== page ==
A frog jockey motivates his frog to jump at the Calaveras County Fair and Jumping Frog Jubilee. (Photo: Thomas Roberts/Brown University)
When Mark Twain authored "The Celebrated Jumping Frog of Calaveras County" in 1865, he probably didn't expect the short story would be the spark that would result in scientists realizing that their experiments vastly underestimate how far a bullfrog can leap, thus calling into question an entire body of research on muscle physiology.
A new study of bullfrogs at a frog-jumping competition inspired by Twain's words has now revealed, however, that scientists had no idea what the bullfrog (Rana catesbeiana) can do. The leaps they'd been recording in the lab are nothing compared with the 7.2-foot-long (2.2 meters) hops completed by frogs at the Calaveras County Fair and Jumping Frog Jubilee in Angels Camp, Calif.
"We feel like we put a fair amount of thought into how to motivate animals to jump, but didn't realize that all these little details could add up to make not a small difference, but a really big difference in performance," said study researcher Thomas Roberts, who investigates the evolution of musculoskeletal design at Brown University in Rhode Island.
"Some of the jumps were really pretty spectacular," Roberts told LiveScience.
Roberts and his colleagues use frogs as a way to study how muscles power movement, which requires an understanding of muscles' maximum performance. The researchers have long been troubled, however, that the Guinness Book of World Records considers the longest bullfrog jump to be at least 7.15 feet (2.18 m). The longest bullfrog leap recorded in the scientific literature was only 4.2 feet (1.29 m). [Gallery of Wonders: The 7 Weirdest World Records]
"That really worried us for years," Roberts said.
The world record was set at the Calaveras County Fair and Jumping Frog Jubilee, which dates back to 1893. The fair features a competitive frog jump inspired by Twain's tale of a gambler who lost his own frog jump to a cheating stranger. Roberts and his colleagues decided to take their own measurements at the fair and try to figure out what made the Calaveras frogs such great leapers.
They quickly found that frog-jumping is serious business, and although competitors were helpful, they did keep some trade secrets, such as their frog-handling techniques. Nevertheless, the researchers' measurements revealed that whatever those secrets are, they work.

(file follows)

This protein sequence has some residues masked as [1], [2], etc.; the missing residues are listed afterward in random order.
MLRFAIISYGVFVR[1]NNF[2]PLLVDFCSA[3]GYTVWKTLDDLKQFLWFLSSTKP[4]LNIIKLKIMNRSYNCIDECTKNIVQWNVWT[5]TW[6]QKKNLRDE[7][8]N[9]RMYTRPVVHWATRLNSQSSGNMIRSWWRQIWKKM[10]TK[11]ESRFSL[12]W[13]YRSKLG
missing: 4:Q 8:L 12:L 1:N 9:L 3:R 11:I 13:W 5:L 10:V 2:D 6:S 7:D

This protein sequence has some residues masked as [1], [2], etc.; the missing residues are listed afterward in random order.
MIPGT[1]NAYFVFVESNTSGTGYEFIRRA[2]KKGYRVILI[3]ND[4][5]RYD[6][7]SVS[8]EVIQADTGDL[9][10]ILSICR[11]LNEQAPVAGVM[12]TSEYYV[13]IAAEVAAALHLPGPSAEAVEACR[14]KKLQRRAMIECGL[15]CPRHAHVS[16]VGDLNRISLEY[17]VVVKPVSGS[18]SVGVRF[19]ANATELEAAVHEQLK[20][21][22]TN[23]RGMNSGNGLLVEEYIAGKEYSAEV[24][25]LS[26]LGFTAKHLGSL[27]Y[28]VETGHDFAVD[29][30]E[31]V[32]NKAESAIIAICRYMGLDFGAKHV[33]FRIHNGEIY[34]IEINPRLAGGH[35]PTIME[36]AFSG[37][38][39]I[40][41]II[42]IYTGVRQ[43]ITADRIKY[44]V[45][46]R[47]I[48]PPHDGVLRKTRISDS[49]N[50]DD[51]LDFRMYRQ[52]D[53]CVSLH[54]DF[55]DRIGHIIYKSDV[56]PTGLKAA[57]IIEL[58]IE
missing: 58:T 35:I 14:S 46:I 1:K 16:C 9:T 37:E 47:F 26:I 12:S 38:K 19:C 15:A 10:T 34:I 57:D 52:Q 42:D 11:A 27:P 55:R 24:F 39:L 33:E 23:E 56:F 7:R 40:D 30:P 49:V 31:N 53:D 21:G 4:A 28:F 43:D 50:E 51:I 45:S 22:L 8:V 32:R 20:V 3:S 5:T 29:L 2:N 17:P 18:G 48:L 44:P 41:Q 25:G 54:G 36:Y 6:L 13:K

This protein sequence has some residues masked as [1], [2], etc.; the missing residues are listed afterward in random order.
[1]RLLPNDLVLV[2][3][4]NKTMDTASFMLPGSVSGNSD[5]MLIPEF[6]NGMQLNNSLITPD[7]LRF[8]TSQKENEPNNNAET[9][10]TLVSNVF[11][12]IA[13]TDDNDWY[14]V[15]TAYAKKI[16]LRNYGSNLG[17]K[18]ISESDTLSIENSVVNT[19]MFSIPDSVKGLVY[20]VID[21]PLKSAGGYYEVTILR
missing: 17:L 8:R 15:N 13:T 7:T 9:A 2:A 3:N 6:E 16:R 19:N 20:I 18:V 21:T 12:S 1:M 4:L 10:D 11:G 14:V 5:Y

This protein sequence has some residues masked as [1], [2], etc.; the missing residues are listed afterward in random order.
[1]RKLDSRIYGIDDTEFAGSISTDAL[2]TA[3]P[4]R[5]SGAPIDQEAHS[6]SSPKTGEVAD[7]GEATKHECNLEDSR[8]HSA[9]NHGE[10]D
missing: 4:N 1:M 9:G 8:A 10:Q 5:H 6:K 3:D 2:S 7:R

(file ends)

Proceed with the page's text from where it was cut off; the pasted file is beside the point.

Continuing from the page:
High-definition video of the frog jumps revealed most of the frogs — even "rentals" jumped by nonprofessional contestants — beat out lab frogs easily. Of the 3,124 jumps recorded, 1,804, or 58 percent, exceeded the longest frog jump ever recorded in the lab. The longest jump recorded was 7.2 feet (2.2 m).
Frogs are caught just prior to the competition, most in the Sacramento-San Joaquin River Delta, and released soon after, suggesting there's nothing special about the animals themselves, Thomas said. More likely, he said, generations of "frog jockeys" have refined and passed down the best motivational techniques to coax maximum leaps from their amphibious competitors.
Among the apparent tricks were keeping frogs in a warm environment in order to better prepare the muscles to fire. Professional frog jockeys also followed a pattern of rubbing their frogs' legs, dropping them onto the starting pad from a short height and then lunging at the frog headfirst to trigger its flight, the researchers reported on Oct. 16 in The Journal of Experimental Biology.
"We knew we probably weren't always getting 105 percent out of these guys, but we thought we were doing pretty well," Roberts said of the laboratory bullfrogs. But the Calaveras County results proved they weren't.
The frog competition revealed some tips that researchers can take back to the lab, Roberts said, such as paying attention to small details in the visual environment and studying large numbers of jumps to make sure the very best are being captured.
"At a place as unusual as a county fair, you can learn something new," Roberts said.
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